Wonderful Covers from Rehabilitation in Australia
Mr. George Hudson was a fitter without welding experience when he lost an arm in a motor accident. Training in welding was arranged by the Railways Department and the rehabilitee returned to a higher graded position with Trade Union cooperation.
Rehabilitation in Australia was the newsletter of the Australian Council for the Rehabilitation of the Disabled, an umbrella organisation which coordinated the activities of a range of voluntary service groups across the nation. Although the organisation had been circulating an informal newsletter and a series of “Sheltered Workshop Handbook” since the early 1950s, it was not until 1963 that they formalised this arrangement through the publication of a quarterly journal.
Rehabilitation in Australia published a grab-bag of articles which offered advice on how to “help” people slotted into a variety of categories of disability: from the elderly deaf to blind children; from quadraplegic housewives to limbless tradespeople; from subnormal children to psychopathic criminals and sex perverts. Between the columns of practical advice were large numbers of anecdotes relating “success stories,” lists of upcoming events, product and technology updates, and conference and lecture reports.
One of the highlights of the journal (at least until the format was changed in the early 1970s) was its evocative cover images, invariably coupled with a revealing commentary on the inside sleeve. Here is just a selection. Some of the things to note: the way that individuals slip in and out a range of categories comprising different social and cultural capital; the intersection of race, gender, ability, and so on; and the amazing ability of children to resist photographic convention and stymie the photographers best attempts to have them appear cooperative.
A pupil in the pre-school unit at Ashford House School for Cerebral Palsied Children conducted by the Crippled Children’s Association of South Australia Inc.
A comfortable work centre for baby’s crib, dressing table and bath tub.
This is one of a series of fourteen pictures on child care for handicapped mothers, suitably mounted, made available to ACRD, through the courtesy of Dr. Elizabeth Eckhardt May, from the School of Home Economics, University of Connecticut, U.S.A.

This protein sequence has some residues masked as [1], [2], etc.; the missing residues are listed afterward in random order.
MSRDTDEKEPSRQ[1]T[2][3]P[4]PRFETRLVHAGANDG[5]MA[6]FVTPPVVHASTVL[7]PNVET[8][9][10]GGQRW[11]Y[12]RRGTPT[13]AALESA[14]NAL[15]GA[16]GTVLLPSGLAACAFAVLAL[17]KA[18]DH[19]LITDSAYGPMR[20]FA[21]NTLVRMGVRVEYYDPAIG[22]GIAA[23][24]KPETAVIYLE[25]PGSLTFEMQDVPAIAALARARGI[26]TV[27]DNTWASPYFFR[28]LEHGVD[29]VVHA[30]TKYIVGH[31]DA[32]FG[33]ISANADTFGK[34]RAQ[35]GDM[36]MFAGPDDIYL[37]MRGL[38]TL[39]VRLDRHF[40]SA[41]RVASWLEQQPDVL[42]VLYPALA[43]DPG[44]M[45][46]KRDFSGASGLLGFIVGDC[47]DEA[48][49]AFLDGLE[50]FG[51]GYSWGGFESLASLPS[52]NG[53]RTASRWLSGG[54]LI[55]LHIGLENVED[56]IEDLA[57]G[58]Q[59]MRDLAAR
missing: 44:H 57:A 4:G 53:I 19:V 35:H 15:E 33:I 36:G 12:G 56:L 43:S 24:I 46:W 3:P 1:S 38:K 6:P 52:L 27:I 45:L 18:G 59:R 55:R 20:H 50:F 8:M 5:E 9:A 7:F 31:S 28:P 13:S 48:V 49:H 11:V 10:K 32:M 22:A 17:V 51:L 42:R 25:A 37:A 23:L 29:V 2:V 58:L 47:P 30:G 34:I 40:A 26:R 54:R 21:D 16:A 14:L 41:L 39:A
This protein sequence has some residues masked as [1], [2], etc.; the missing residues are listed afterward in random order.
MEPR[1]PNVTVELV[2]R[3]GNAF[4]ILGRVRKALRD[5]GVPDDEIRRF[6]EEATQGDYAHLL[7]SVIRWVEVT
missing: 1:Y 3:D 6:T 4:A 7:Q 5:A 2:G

Deaf children in class at St. Mary’s School for the Deaf, “Delgany,” Portsea, Victoria. Deaf children, Annette Fogarty and Francis Hynes, enjoy “singing” nursery rhymes because they use the latest electronic equipment, A Siemens group hearing aid. The individual microphone enables each child to hear and monitor his own voice.
Denise and Bernadette have been multiply handicapped since birth, Thalidomide being the suspected cause of their disability. Both girls are being trained and educated by the Crippled Children’s Association of South Australia.
The Hon. and Mrs. R . E. Porter, Lord and Lady Mayoress of Adelaide, show a continuing interest in services to the handicapped. Pictured here are Sarah McGregor and Gregory Walls, patients of the Crippled Children’s Association of S.A. Inc., in the Lord Mayor’s Parlour.
Mr. Ron King of Peakhurst, N.S.W., a respiratory quadriplegic, works from his bed at home as a consultant electrical engineer on heavy industrial projects.
At the East Arm Hospital, Darwin, training in simple medical and nursing procedures is given to aborigines who work with leprosy patients in the hospital and with aborigines who have been discharged from the hospital. They are given the title of “paramedical students” and fill a very valuable role under the directionof Dr. John Hargrave and the very small professional staff at the hospital.
Mr. A. Bickle a resident of the Paraplegic and. Quadriplegic Unit at Shenton Park, W.A. Mr. Bickle has been a paraplegic since 1956. He came from Derby, 1500 miles from Perth, where he was a stockman on a cattle station. He has developed his talent for painting and is one of the handicapped people. able to supply attractive paintings for the series of Christmas cards produced for sale by the Paraplegic and Quadriplegic Association of W.A.
Linda Mouborak, aged 9, a Lebanese migrant, is attending the O.F. class conducted by the N.S.W. Department of Education at the Crowle Home Branch of the Subnormal Children’s Welfare Association.
Mr. Neville Anderson, a former surveyor, who was injured in an accident and rendered quadriplegic has been associated with the “House. With No Steps” at Belro.se for some years. At present he is Marketing Manager of the telephone selling unit, Phoneability Enterprises, and controls a staff who are all quadriplegic. Interested in community service, Mr. Anderson, was recently elected President of the St. lves Apex Club.